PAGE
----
Skip to content

Results:

1 - 10 of 124

Documents

December 10, 1992

Michael Reilly (First Political Secretary, UK Embassy in Seoul) to Ian Bond (FCO Security Policy Department), '1992 US Burden Sharing Report'

This document dates from the “lame duck” period of the George H.W. Bush administration, and centers on the renegotiating of the US defense position in on the peninsula. Amid pending changes in the early Clinton administration to burden sharing, the British were trying to pin down on what basis estimates of cost were being made on US Forces in Korea.

December 5, 1961

Report from Seán Ronan to Con Cremin (Dublin), ‘Irish Resolution on Preventing the Spread of Nuclear Weapons’ (Confidential), New York [Excerpt]

Aiken drafted in additional personnel to the Irish Mission to the UN in the run-in to the XVIth UN Session. Seán Ronan, the head of the political and information divisions at headquarters in Dublin, was sent as a delegate to the First Committee of the UN, involving him intensely in Aiken’s non-dissemination efforts. His insider account reveals some of the dynamics and calculations at play in the building, as Ireland managed a balancing act of engineering consensus between East and West. In large part, the Irish Mission crafted the resolution’s language to skirt the issue of alliance nuclear sharing in a bid to manufacture unanimity. The Irish had pondered co-sponsoring a Swedish draft resolution but anticipated that it would face resistance from NATO comparable to earlier iterations of the Irish resolution. Similarly, Ireland neglected to mention a proposed new disarmament committee in the draft resolution – there was no guarantee that it would form and report expeditiously. Finally, by drawing on the instrument of acclamation, the Irish sidestepped French objections and gained universal approval for Resolution 1665 (1961), wrapping the resolution in universal legitimacy.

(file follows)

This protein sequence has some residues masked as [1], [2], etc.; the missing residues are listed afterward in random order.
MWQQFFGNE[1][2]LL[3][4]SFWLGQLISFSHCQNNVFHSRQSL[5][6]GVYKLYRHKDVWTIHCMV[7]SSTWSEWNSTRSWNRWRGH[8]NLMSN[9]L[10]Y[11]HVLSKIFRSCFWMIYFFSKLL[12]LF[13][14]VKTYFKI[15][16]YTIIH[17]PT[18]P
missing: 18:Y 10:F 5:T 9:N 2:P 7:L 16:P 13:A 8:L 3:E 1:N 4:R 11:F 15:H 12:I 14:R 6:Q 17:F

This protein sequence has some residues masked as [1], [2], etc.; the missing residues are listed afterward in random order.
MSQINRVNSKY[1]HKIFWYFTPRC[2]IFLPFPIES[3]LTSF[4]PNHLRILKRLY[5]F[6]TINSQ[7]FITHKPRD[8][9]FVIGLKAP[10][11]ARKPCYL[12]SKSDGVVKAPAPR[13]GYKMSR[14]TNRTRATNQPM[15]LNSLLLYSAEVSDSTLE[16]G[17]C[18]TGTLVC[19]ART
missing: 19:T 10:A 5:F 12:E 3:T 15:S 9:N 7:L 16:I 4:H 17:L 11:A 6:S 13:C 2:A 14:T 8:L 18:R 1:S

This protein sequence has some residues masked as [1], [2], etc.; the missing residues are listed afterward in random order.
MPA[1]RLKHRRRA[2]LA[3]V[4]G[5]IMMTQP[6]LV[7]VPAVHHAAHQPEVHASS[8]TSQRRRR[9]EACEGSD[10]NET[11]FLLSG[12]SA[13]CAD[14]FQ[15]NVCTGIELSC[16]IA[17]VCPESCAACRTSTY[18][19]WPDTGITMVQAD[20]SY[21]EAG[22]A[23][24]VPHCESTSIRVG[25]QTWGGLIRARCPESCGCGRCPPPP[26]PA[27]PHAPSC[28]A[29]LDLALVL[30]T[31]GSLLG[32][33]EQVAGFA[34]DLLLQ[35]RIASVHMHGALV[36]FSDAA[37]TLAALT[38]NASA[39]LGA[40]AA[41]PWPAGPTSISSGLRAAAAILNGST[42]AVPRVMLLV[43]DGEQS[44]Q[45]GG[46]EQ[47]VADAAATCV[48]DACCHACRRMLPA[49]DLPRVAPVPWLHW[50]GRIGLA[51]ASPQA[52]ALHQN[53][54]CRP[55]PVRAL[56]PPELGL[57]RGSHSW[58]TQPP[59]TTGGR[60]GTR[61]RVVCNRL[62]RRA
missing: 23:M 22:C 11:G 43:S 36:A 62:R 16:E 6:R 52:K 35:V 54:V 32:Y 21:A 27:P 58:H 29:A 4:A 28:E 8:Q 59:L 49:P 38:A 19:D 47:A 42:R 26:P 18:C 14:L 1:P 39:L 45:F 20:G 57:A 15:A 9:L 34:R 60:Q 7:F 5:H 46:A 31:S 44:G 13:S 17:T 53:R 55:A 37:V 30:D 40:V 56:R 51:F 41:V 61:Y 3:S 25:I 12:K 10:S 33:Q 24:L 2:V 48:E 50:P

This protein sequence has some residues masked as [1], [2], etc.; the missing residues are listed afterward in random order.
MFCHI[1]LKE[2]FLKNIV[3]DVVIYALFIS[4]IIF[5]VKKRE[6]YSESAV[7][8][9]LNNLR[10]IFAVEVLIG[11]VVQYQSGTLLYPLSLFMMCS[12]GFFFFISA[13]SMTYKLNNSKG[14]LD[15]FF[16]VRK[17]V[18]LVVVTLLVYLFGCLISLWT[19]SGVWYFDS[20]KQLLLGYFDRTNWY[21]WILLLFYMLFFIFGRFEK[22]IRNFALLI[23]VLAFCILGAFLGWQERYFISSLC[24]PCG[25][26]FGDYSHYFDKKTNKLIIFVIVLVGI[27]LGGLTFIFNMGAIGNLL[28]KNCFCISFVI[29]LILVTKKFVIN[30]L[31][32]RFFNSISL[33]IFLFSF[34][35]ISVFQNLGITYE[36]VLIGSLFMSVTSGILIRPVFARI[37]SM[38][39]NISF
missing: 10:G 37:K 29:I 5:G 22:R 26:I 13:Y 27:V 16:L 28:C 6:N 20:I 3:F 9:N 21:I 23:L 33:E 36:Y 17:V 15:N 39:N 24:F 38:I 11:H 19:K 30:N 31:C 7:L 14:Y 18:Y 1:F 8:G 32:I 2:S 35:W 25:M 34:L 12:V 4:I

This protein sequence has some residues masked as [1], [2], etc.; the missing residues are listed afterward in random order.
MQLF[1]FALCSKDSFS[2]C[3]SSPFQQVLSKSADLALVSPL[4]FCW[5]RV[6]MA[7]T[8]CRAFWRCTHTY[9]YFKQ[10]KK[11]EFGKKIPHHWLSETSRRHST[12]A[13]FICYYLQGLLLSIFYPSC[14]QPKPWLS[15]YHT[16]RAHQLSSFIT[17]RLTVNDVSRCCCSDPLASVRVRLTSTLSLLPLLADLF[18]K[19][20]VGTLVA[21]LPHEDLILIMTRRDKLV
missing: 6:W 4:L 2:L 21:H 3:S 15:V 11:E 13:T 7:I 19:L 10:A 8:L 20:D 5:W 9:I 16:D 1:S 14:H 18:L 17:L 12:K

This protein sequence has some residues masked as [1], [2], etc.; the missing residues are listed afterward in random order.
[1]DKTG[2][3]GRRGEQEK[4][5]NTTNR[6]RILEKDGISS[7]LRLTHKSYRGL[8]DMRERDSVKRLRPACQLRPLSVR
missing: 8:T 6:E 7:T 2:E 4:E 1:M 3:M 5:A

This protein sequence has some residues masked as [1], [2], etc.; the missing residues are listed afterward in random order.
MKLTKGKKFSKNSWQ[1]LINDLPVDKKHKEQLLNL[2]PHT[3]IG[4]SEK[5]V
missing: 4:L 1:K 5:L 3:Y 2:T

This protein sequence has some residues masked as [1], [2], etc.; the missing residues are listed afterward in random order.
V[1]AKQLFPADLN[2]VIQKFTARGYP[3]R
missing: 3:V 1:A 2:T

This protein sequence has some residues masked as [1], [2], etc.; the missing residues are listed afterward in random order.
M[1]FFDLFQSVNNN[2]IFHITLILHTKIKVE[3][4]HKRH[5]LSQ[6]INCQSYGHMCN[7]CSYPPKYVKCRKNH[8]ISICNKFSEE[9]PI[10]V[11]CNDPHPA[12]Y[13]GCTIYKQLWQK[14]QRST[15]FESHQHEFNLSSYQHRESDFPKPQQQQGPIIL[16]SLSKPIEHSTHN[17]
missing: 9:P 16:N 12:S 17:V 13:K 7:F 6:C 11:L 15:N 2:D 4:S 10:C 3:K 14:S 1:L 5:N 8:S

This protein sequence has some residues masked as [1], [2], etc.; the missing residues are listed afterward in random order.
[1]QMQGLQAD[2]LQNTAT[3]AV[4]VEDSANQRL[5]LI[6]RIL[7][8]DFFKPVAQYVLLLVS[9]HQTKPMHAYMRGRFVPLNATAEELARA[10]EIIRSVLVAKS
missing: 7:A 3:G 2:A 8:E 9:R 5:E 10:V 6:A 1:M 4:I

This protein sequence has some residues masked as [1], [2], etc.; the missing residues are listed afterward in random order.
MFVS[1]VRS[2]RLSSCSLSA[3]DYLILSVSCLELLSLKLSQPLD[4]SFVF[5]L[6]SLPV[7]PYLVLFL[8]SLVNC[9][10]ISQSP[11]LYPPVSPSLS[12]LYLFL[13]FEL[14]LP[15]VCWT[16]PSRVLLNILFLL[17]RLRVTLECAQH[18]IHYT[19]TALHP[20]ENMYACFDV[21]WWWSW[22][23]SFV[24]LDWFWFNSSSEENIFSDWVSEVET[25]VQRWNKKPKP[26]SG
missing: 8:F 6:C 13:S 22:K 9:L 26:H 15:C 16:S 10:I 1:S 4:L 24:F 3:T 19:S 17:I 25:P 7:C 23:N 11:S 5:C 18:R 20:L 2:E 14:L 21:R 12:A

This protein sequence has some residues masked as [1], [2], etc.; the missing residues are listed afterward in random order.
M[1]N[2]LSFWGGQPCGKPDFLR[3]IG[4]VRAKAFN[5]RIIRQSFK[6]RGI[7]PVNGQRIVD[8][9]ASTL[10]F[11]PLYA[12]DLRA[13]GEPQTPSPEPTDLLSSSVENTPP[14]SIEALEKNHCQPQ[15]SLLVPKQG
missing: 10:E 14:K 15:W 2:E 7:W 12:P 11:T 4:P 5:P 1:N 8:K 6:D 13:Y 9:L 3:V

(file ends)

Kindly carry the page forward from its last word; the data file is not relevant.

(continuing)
October 17, 1958

Press Release containing a Speech by Minister of External Affairs Frank Aiken and Draft Resolutions on Nuclear Disarmament

Aiken’s first step was a modest paragraph calling for the formation of a UN commission to recommend measures to the next session. However, global attentions were focused on nuclear tests and their health effects, so Aiken linked his initiative with the American-led seventeen-power resolution requesting all states to suspend testing voluntarily. Aiken proposed an amendment to that motion that included the notion of brokering an understanding between nuclear weapons powers and non-nuclear powers.  He submitted that the former voluntarily desist from supplying nuclear weapons to other countries, while non-nuclear powers reciprocated and volunteered not to develop such weapons during a test suspension. This proposed quid pro quo became a staple in the Irish resolutions subsequently and eventually be inscribed into the NPT.

Aiken’s speech invoked recognizable tropes such as a ‘geometric’ increase in nuclear powers, creating an urgent need to halt the spread. His speech was seminal in identifying themes he and international opinion would rehearse in future years. He conjured up fears about small states and revolutionary groups with a bomb acting as ‘the detonator for world-wide thermonuclear war’. Aiken was perceptive – he expected criticisms about institutionalized equality between states (nuclear “haves” and “have nots”), harms to alliances, the sufficiency of test bans, and the absence of monitoring. He sought to disprove the validity of such critiques, and these issues were worked through gradually, eventually leading to the finalization of the NPT ten years later.  

October 2, 1957

Memorandum by Frank Aiken [on an Interview with Scott McCleod and the Taoiseach]

Aiken made an immediate impression on his arrival in the Twelfth Session of the UN General Assembly in September 1957. He adopted an impartial posture of assessing each issue on its merits and campaigning to remodel international politics around self-determination, humanitarianism, and peace. His exhortation was that only the UN had the moral authority and political legitimacy to put forward global solutions. While he did not propose nuclear disarmament measures specifically, his intent was signaled by his recommendation for a mutual drawback of foreign forces (including their nuclear weapons) in central Europe and his endorsement of a proposal to discuss the representation of China in the United Nations. The Eisenhower administration was hostile to Aiken’s course as outlined in the U.S. ambassador’s audience with Taoiseach Eamon de Valera and Aiken in Dublin on 2 October. The record underlines the Irish concerns about accidental nuclear war due to the proximity of opposing U.S. and Soviet forces in central Europe.